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Ooh, La La or Just Ewww?

A few months ago, I wrote about my disdain for some of the clothing choices for little girls.
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I have an opinion on the matter.  I have a little girl who is almost two.  In my world, the way I dress her sends a message.  Of course, right now, she is little and, really, what message does her wardrobe send?  As she grows, however, she will associate her clothing with who she is and her outward appearance will shape how she feels about herself.  I hope that I can instill in her that the value of who she is lies in the substance of her being.  But, I know that life isn’t that simple.  Other people will form judgments about who she is based on how she presents herself.  It isn’t fair, but it is reality.

I was pretty shocked when I read about a fashion designer in France who has created a line of lingerie for girls, ages 4-12.  No, that isn’t a typo.  Little bras, camisoles and undies.  They call it “loungerie”.  Truthfully, I think the line is very chic and cute – for a much older crowd.

I’m not really sure what to think of this epidemic.  Clothing for girls is getting more and more adult as time goes on.  Would you buy a triangle bra for your four year old?  When looking at the images on the designer’s website, I feel like l’m looking at young girls (very young girls, might I add) trying to look like their much older sisters, with their hair done up, makeup applied, and accessories in place.  If it doesn’t strike you as disturbing, our culture of sexualizing young children has gotten to you.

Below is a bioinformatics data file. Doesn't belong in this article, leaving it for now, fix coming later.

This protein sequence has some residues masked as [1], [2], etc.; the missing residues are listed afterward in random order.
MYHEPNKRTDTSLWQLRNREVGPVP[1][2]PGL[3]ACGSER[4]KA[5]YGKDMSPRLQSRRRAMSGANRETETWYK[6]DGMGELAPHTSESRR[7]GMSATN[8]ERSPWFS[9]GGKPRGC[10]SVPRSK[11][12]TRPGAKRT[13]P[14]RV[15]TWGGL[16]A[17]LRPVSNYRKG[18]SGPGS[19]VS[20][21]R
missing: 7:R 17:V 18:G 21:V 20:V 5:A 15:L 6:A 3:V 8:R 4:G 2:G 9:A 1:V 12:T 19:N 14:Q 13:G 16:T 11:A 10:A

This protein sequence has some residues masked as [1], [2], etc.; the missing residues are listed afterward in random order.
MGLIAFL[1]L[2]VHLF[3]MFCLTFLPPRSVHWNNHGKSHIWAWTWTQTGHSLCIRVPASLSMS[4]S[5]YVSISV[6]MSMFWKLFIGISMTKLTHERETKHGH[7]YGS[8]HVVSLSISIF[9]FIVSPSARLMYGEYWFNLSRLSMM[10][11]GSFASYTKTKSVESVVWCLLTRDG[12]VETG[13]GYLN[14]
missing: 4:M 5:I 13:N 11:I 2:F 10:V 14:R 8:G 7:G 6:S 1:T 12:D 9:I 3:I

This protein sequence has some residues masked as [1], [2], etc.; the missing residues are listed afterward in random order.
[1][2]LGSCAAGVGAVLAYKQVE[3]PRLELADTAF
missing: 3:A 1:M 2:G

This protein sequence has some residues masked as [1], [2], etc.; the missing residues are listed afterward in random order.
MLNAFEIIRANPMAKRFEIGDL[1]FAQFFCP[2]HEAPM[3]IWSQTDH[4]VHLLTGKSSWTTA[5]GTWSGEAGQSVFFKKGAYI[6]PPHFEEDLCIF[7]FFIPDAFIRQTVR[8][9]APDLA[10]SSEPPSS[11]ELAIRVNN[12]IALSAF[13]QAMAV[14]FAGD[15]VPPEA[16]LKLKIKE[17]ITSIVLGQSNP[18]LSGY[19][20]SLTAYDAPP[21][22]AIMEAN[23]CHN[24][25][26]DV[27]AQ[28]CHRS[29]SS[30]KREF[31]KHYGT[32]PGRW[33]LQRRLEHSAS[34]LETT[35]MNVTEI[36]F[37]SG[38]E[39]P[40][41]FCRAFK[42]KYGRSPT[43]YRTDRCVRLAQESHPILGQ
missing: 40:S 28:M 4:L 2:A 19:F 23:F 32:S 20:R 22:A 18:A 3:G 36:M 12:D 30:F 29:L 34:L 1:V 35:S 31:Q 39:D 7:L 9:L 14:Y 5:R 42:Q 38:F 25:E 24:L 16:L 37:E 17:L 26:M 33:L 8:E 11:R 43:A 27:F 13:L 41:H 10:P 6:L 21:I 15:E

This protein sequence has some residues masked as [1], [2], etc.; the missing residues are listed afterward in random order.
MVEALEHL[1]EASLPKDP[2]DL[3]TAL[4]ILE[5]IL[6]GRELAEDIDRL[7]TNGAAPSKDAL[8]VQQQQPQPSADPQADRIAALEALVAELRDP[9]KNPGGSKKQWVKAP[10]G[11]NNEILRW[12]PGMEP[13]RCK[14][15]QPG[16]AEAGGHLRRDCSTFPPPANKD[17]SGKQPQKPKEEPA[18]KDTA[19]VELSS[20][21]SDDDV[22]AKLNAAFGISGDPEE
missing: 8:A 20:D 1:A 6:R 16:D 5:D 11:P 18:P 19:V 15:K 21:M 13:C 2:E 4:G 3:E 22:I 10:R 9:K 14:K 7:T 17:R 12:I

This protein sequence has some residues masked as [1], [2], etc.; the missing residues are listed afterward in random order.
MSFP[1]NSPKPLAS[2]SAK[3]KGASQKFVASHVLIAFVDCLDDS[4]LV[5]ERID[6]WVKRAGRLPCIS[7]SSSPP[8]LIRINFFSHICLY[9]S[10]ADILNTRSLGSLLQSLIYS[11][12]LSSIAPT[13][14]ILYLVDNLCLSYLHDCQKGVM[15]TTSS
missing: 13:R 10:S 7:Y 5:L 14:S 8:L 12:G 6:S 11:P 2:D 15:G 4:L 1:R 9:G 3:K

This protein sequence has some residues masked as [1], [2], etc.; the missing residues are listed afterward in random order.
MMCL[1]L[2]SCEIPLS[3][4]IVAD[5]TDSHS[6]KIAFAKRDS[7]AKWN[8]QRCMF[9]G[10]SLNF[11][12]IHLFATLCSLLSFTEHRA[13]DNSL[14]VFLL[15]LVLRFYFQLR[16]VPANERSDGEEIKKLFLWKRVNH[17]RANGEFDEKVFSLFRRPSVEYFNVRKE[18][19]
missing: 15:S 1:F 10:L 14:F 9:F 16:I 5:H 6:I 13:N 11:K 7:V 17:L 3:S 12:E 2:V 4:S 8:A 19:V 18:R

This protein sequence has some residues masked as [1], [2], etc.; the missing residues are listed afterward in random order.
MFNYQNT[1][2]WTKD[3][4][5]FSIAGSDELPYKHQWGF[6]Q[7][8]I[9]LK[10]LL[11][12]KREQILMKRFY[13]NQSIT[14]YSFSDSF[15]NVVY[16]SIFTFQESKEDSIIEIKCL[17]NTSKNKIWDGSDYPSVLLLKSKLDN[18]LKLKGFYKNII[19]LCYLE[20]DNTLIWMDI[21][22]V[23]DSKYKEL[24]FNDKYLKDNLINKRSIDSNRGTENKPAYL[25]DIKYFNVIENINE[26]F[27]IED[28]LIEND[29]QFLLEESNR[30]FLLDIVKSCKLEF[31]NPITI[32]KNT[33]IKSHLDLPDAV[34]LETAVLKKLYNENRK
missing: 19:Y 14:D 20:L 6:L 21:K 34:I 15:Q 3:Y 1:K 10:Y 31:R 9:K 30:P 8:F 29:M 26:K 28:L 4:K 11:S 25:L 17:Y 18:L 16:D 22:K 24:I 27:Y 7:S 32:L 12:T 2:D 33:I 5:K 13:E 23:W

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I know that I’m American and I don’t live in France.  I’m sure they would say that I’m uptight and too conservative.  I just don’t understand who is buying lingerie for kids in preschool or elementary school.  Where is the market for this?  Why does my daughter need frilly undies and a teeny tiny bra?

I want to raise my daughter to be strong minded and intelligent.  I want her to respect herself.  I want her to cover up, for the love of all that is holy!  If she is already prancing around the house dolled up in “loungerie” at the age of five, isn’t it a very slippery slope from then on?

Maybe I am overreacting.  Maybe I need to get off of my soapbox.  Maybe I’m just tired because my daughter has decided she hates her crib.  Regardless, there seems to be a desire of designers and marketers to accelerate the rate at which our little girls grow up.  Why?  I understand that at the end of the day, it is the choice of the parent.  At the same time, if these images are out there, the message seeps into our society that this is appropriate.

What do you think?  Does this trend bother you?


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